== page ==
Savas Beatie, 2019, 336 pages, $32.95
Image courtesy of amazon.com
When anyone thinks about President Lincoln, certain images are conjured in their minds. The usual tends to be statesman, lawyer, and obviously, president. But one aspect that might not come to mind is commander of military forces in battle. Lincoln Takes Command is a book that details one such instance with Lincoln when he sailed to Fort Monroe in Hampton Roads, Virginia. Written by Steve Norder, he accounts when a president takes command of land and sea forces to launch a campaign. These operations would mold how the following months would occur during the Peninsula Campaign being led at the time by George McClellan.
Steve Norder has held many careers, including genealogist, author, teacher, book editor, newspaper reporter, you name it. He has always had a major fascination with the American Civil War and has written a number of pieces for Civil War Times. He is currently a member of the Atlanta Civil War Round Table.
When learning American History in school, I was told many times that Presidents did not go to the battlefield and lead tactics. The only time they could recount that was a pseudo leadership during the Siege of Washington D.C. with James Madison, but he wasn’t leading much. So when Lincoln Takes Command appeared, I was intrigued. I had heard of times when Lincoln went to battlefields, but rarely during the fighting, but this was something else. I don’t have a great depth of knowledge on the Peninsula Campaign, but if you’re looking for a book to fill in that gap, this might be it. Within the span of a week, Lincoln spoke with other commanders, studying the maps of the area, and issued orders about the proper ways to progress in the fight. Norder’s narrative is presented through chapters as an orderly timeline, and for one of the first times I have ever read in a book about Lincoln, I never felt as though he was the President. I felt more that he became a commander on the field that was necessary for this fight to be won. The book is well researched and contains much of the primary sources necessary to tell this fascinating story. From what I could tell, Norder treated this subject as a labor of love, and it shows. Some authors have criticized Lincoln for not being a General’s President, but I think the work presented here shows that the knowledge he gained from this week’s campaign gave him what he needed to properly lead from Washington.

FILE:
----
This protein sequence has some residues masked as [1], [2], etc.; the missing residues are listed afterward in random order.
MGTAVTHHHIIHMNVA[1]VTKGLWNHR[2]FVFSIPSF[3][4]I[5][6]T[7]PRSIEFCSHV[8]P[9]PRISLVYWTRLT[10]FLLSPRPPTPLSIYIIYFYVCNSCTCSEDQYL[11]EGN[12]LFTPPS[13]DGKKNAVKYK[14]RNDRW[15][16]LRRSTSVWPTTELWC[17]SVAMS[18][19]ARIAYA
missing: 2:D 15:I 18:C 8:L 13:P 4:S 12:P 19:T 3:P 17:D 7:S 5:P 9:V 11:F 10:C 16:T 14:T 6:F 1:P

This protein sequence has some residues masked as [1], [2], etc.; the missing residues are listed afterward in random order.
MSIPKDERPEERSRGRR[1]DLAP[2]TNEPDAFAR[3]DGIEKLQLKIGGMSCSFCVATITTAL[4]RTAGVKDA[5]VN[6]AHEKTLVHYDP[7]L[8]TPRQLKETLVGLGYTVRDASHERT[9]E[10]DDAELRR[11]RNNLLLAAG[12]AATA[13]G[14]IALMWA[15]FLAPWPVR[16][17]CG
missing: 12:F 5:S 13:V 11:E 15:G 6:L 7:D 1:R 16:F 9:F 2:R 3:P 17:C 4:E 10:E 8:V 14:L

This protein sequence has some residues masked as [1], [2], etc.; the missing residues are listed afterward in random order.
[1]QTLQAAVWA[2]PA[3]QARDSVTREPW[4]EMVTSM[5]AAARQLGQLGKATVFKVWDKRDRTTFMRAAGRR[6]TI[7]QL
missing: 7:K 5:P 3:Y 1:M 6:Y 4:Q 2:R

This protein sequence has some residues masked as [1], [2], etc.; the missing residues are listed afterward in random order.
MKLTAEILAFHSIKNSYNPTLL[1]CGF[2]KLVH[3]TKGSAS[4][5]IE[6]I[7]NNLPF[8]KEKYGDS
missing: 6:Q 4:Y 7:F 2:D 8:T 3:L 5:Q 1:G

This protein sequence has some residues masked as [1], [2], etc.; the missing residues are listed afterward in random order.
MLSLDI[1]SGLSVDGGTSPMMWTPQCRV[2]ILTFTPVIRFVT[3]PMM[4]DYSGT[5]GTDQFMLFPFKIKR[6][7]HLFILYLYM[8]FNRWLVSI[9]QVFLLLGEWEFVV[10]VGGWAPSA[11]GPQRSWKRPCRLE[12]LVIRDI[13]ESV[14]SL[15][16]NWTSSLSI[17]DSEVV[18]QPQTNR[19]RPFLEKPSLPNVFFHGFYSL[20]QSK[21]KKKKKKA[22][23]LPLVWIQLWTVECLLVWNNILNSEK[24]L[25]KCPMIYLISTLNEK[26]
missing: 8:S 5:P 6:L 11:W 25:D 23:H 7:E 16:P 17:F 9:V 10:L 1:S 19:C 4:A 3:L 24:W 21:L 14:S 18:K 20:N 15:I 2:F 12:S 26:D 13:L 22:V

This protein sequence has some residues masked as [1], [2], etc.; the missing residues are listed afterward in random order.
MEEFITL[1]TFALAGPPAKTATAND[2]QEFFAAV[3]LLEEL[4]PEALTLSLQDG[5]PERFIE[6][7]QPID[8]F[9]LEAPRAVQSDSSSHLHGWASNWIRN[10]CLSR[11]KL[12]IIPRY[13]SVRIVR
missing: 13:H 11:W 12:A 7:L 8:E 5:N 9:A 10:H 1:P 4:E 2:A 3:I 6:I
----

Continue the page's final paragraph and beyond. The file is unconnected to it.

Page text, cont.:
I highly recommend this book to anyone interested in Lincoln. I think that it not only portrays the President as someone who can lead when the situation arises, but it gives readers a different aspect of him during the Civil War that isn’t fully talked about anymore. Thanks to the efforts of Norder, he has brought this interesting campaign to full light and we should thank him for his work. Anyone who has an extensive library of Lincoln would find this book to be rather welcomed. And for that, it shows that Norder truly understood what was needed in this era of Civil War academia.